(photograph by Suzie M Blake)
Gilberto Gil, Rokia Traoré and Alice Russell amongst first acts confirmed
WOMAD Charlton Park once again this summer on July 25-28. WOMAD’s philosophy is to expose audiences to unheard sounds from around the globe, and this year’s line-up certainly confirms that trend.
Alongside the big names – Gilberto Gil, Rokia Traoré and Alice Russell – other acts will include David Rodigan MBE, Sam Lee & Friends, Ondatrópica, Tamikrest, Mokoomba, Asif Ali Khan and Fanfare Ciocarlia.
The year’s festival season is very much the talk of the Songlines office at the moment, and we look forward to seeing you all at WOMAD Charlton Park for what promises be one of the best yet. You can buy a discounted Songlines subscription with a weekend ticket here.
To purchase tickets or to find out more information (including our Songlines subscription/weekend ticket offer) please visit the WOMAD UK website.
Confirmed artists for WOMAD Charlton Park 2013:
With a new album out April, the Malian singer continues to be at the forefront of defending women’s rights around the world and publicising the continuing critical situation in her place of birth. Rokia looks very much set to make her mark on the UK festival scene this summer. (photo by Franck Socha)
A key figure of Brazil’s tropicália movement in the late 60s when his songs of protest and dissent were aimed squarely at the military junta then controlling the country.
Highly acclaimed Brighton-based soul singer who has worked with the likes of David Byrne, Will ‘Quantic’ Holland and Fatboy Slim.
David Rodigan MBE (UK) The legendary sexagenarian Englishman whose DJ selections have secured him victories against the top DJs in Jamaica in live soundclashes.
Asif Ali Khan (Pakistan) The star pupil of – and successor to – the great qawwali singer Nusrat Fateh Ali Khan.
Bwani Junction (UK) Sharply alert indie-pop and shimmering African guitars mark out this four-piece as the Caledonian answer to Vampire Weekend.
Canzoniere Grencanico Salentino (Italy) Leading traditional music ensemble with CV that includes playing with Ballaké Sissoko, Ludovico Einaudi and Stewart Copeland.
David Wax Museum (USA) Top-notch Mexican-flavoured Americana.
Debapriya and Samanwaya (India) Sitar mastery from these two young players.
Dub Inc (France) Sunshine grooves from this reggae/dub outfit from St Etienne.
Emel Mathlouthi (Tunisia) Haunting singer occupying the (admittedly broad) territory between Joan Baez and Portishead’s Beth Gibbons.
Fanfare Ciocarlia (Romania) The party-starting massed Gypsy horns who’ve even known to slip a Duke Ellington tune or two into their repertoire.
Fredy Massamba (Congo) Super-slick Afro-soul straight from the streets of Congo-Brazzaville, via Belgium.
Gocoo (Japan) Elemental 11-piece (seven women, four men) taiko drum ensemble.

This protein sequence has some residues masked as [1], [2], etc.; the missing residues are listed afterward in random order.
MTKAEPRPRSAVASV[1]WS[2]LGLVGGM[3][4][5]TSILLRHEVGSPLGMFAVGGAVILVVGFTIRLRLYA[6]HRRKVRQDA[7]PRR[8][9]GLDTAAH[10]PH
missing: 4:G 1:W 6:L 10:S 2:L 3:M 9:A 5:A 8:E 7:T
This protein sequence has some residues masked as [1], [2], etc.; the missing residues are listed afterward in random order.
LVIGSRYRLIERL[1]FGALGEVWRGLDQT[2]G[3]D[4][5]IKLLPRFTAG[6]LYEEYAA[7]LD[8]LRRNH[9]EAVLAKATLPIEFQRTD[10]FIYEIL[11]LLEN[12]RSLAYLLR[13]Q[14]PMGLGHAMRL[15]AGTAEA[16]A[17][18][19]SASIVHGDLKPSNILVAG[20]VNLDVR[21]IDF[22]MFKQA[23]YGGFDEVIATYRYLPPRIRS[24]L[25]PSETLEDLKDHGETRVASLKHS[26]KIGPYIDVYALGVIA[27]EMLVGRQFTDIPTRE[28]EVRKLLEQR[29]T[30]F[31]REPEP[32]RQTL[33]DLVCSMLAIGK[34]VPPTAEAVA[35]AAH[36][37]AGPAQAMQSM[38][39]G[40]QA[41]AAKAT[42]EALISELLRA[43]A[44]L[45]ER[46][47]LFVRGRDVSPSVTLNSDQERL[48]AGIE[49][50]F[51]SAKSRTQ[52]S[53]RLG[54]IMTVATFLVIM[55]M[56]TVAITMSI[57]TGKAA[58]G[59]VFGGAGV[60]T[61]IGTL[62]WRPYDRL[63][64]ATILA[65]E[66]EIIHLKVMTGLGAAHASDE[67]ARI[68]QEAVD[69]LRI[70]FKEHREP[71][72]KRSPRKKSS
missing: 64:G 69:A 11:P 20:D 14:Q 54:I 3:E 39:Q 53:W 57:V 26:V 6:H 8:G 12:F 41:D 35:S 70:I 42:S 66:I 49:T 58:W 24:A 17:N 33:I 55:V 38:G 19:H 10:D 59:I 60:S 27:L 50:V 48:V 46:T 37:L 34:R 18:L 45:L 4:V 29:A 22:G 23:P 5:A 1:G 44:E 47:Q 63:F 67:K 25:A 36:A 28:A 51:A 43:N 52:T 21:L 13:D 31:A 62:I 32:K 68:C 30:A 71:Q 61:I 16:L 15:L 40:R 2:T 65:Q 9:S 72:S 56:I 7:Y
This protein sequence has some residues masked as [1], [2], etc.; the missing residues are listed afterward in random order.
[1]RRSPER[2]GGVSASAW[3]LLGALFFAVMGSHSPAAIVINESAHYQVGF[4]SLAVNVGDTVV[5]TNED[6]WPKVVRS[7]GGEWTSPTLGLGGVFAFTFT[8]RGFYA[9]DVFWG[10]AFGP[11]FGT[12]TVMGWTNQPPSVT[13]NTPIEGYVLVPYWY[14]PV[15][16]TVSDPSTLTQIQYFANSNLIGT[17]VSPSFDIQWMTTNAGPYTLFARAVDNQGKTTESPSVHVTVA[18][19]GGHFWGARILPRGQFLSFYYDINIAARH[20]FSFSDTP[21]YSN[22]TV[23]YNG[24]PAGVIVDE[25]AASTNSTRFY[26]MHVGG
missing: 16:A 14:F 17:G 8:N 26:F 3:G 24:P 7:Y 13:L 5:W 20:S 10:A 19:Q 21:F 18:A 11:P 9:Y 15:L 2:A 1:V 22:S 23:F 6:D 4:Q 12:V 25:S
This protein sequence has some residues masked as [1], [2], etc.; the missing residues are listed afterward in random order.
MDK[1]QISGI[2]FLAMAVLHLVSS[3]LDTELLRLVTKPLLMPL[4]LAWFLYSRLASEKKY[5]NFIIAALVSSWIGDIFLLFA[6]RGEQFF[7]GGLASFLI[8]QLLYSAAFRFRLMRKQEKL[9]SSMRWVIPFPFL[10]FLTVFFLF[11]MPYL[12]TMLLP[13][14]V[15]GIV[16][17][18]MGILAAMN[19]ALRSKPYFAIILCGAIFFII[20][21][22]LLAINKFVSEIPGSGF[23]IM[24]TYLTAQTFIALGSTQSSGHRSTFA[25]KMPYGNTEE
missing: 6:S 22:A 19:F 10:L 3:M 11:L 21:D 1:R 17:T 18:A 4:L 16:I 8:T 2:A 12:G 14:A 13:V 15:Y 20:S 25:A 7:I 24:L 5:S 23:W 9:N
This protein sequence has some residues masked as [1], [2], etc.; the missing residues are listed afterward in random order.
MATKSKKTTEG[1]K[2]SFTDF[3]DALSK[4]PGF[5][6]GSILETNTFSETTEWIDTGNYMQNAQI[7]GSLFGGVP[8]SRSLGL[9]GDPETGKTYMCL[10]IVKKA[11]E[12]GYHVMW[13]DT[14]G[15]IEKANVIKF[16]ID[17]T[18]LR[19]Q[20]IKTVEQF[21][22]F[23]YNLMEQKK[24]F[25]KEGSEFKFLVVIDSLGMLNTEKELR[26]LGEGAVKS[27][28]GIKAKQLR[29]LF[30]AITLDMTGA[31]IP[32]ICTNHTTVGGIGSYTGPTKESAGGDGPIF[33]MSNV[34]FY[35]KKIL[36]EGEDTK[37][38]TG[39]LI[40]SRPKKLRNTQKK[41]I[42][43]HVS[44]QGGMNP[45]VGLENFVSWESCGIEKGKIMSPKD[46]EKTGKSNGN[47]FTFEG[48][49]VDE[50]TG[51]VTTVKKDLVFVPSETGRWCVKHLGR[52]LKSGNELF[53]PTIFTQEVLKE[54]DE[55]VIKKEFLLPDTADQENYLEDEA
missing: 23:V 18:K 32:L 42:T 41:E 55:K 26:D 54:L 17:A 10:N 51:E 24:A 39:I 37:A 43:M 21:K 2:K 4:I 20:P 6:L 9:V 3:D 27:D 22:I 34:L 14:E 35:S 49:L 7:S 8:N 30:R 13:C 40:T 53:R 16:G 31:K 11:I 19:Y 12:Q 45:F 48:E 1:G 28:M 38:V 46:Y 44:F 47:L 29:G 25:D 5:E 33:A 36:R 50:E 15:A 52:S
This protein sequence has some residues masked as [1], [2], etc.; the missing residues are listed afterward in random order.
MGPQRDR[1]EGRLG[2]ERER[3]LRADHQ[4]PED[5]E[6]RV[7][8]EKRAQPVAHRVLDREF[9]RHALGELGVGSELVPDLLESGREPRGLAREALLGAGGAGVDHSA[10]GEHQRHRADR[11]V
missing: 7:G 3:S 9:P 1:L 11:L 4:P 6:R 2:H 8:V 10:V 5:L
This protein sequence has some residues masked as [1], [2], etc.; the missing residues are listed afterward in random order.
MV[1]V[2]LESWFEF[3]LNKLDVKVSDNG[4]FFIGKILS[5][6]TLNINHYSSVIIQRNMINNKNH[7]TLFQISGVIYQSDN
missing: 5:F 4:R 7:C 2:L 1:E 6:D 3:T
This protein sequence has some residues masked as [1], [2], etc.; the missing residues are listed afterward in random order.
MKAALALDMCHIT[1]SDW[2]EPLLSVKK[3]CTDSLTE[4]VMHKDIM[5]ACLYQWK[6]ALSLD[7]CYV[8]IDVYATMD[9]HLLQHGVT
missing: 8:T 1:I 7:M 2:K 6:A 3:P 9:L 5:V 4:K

Huun Huur Tu (Russia) With more than 20 years of live shows under their belts, these Tuvans remain the masters of the beguiling tradition of dual-note throat singing.
Jagwa Music (Tanzania) Frenetic band who hit hard with the new, gritty sound of the city, delivered through homespun percussion and a battered vintage Casio keyboard.
Kissmet (UK/India) Magical meeting of bhangra and rock.
Le Vent du Nord (Québec) Flamboyant protectors of Québécois folk music traditions.
Lévon Minassian (Armenia) The undisputed star of the doudouk and previous Peter Gabriel collaborator.
Mala in Cuba (UK) The dubstep don takes the album made in Cuba with Gilles Peterson into the live arena.
Malawi Mouse Boys (Malawi) When they’re not playing their delightfully chiming acoustic songs, they can be found selling barbecued mouse-on-a-stick to passing drivers.
Mokoomba (Zimbabwe) The local meets the global, as the music of Zimbabwe’s Tonga people is further flavoured by occasional forays into rap and reggae.
Nano Stern (Chile) Young singer-songwriter with stirring set of protest songs.
Ondatrópica (Colombia) All-star aggregation of young and old Medellin musicians, co-conceived by Will ‘Quantic’ Holland.
Osibisa (Ghana/Antigua/Jamaica/USA) Sunshine grooves from reconvened Afro-rock veterans.
Sam Lee & Friends (UK) Mercury-nominated folk singer and song collector continues his quest to guide the tradition into the 21st century.
Schlachthofbronx (Germany) Bottom-end worshipping Bavarian bassheads brew up dancehall, dub, techno, baile funk and kwaito.
Syd Arthur (UK) Young folky psychedelicists whose mesmerising songs channel the ghost of the recently departed Kevin Ayers.
Tamikrest (Mali) The songs of these desert bluesmen will carry even more gravity and significance following the events of the last few months in northern and central Mali.
Urna & Kroke (Mongolia/Poland) Polish band Kroke (a favourite of the late DJ Charlie Gillett) in collaboration with the strikingly voiced Mongolian singer Urna.